First, a redesign of the paper. Then, a code of ethics. Now, a new look for the Sunday edition in a tabloid format. It’s all happening at India’s biggest business paper, The Economic Times, from The Times of India stable, in its golden jubilee year.
The 32-page, 10-rupee paper, internally touted as the “Mint-killer”—in other words, ET‘s response to Mint‘s weekend edition Lounge—arrives sans any announcement or advertisement, much like the redesign that was quietly introduced without any dhoom-dhamaka.
In its size, look and feel, the new paper bears likeness to ET Wealth, the weekly personal finance tabloid that was launched by ET in December 2010, under the helmsmanship of former Business Today editor Rohit Saran.
Image: courtesy The Economic Times
Quietly, almost as if it doesn’t want anybody to notice, India’s oldest and largest business paper,The Economic Times, has undergone a redesign. On top is the front page of the launch issue of the paper in its new avatar (Monday, 14 February 2011) and below is the paper from exactly a week before.
The pagination of the paper from The Times of India stable, which turns 50 this year, remains more or less the same. There are no new pages or sections. In other words, old wine in slick new bottle is enough to ward off the design challenge posed by the Hindustan Times‘ business paper, Mint.
The key changes are in the colour of the masthead from blue to black; new headline fonts; a tighter body font taking it closer towards the body font of ToI; and plenty of icons and logos, even in headlines. Keen observers of design will notice subtle shades of inspiration from designs of The Guardian, The Observer and International Herald Tribune.
The top-secret redesign, which has been subtly introduced sans announcement, has reportedly been executed by Itu Chaudhuri Associates, which designed the original template for Open magazine and was behind some of India’s best book covers in the late 1990s, including Arundhati Roy‘s Booker Prize winning God of Small of Things.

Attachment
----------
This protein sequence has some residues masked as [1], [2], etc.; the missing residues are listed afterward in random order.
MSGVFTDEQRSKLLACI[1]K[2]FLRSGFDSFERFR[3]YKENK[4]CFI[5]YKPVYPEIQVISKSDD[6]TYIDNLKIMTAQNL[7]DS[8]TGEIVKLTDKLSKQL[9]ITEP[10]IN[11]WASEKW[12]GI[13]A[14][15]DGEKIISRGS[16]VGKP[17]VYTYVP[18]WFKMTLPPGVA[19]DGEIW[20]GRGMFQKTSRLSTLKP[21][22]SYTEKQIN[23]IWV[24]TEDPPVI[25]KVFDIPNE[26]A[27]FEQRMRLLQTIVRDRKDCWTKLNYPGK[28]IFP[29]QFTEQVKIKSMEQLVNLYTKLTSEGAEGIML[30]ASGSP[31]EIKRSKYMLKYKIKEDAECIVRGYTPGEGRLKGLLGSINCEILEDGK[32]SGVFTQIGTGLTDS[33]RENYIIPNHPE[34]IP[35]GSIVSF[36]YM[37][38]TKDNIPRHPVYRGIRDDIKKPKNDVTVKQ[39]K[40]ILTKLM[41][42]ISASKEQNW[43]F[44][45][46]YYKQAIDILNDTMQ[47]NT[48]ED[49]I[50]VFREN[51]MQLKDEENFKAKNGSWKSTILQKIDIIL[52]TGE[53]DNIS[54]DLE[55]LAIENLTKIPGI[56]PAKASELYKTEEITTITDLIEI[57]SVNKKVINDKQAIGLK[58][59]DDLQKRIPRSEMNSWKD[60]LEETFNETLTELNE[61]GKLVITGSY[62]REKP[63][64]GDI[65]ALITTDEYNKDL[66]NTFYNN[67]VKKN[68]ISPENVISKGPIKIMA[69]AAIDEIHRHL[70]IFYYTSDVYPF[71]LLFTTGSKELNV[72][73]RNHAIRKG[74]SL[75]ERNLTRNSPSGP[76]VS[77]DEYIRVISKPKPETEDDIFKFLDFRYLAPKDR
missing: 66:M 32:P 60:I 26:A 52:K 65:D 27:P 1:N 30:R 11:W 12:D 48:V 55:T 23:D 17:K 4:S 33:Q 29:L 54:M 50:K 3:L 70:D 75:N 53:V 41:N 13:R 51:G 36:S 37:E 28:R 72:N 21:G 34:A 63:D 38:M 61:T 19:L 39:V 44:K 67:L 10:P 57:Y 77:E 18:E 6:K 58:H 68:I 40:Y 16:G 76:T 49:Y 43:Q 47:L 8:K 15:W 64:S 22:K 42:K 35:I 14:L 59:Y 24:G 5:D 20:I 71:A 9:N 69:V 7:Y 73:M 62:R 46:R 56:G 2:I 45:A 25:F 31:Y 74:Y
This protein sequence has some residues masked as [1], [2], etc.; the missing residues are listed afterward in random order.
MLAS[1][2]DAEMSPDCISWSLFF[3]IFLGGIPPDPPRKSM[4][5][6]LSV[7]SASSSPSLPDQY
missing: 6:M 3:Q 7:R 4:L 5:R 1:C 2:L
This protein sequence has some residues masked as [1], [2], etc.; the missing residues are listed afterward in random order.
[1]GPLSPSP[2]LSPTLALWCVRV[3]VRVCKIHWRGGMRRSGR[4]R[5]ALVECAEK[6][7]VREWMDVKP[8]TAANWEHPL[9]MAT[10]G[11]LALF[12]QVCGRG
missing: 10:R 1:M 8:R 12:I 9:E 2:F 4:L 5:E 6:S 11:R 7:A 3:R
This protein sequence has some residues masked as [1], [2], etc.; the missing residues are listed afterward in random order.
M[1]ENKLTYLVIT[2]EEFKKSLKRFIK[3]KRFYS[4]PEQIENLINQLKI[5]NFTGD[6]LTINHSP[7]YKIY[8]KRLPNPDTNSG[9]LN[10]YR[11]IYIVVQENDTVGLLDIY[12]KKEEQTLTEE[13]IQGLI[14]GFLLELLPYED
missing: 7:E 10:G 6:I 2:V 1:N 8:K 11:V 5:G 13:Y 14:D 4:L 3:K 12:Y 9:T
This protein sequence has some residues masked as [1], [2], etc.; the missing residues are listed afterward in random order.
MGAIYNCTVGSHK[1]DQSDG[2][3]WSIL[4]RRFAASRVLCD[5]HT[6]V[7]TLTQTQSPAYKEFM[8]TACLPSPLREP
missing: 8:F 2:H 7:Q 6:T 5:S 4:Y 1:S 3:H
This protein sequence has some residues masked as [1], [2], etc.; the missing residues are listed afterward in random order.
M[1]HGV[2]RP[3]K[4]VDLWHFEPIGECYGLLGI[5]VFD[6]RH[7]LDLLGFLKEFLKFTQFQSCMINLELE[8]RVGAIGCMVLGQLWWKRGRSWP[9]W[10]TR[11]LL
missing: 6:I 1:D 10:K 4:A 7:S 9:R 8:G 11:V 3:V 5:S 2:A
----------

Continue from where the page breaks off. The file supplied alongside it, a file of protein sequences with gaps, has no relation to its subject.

Images: courtesy The Economic Times
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After bundling The Speaking Tree with The Times of India, the country’s biggest newspaper group has unveiled a new product that comes bundled with The Economic Times: ET Wealth.
The 48-page personal finance newspaper, in a Berliner format a la Bombay Mirror, is issued with ET on Mondays. It will be supplied free in the first two weeks, but will be prized at Rs 5 each week after that.
In other words, the onus is on the subscriber to let the hawker/ vendor know if she does not want ET Wealth with his paper every Monday. Or else, the monthly ET bill surreptitiously swells by Rs 20 or 25.
Edited by former Business Today editor Rohit Saran, ET Wealth skirts with the non-existent ethical lakshman rekha from issue no. 1.
The only advertiser in the launch issue is Nirmal Jain-owned private wealth management firm, India Infoline.
There are six strip ads, eight quarter-page ads, nine half-page ads, and three full-page ads, all of IIFL, without disclosing even once that IIFL is a Times Private Treaties partner. Which means that the Times group is invested in the advertising company that is selling its wares to readers.
Also, the real estate pages in ET Wealth have been compiled with magicbricks.com, again without revealing that the online realty firm is a Times of India property.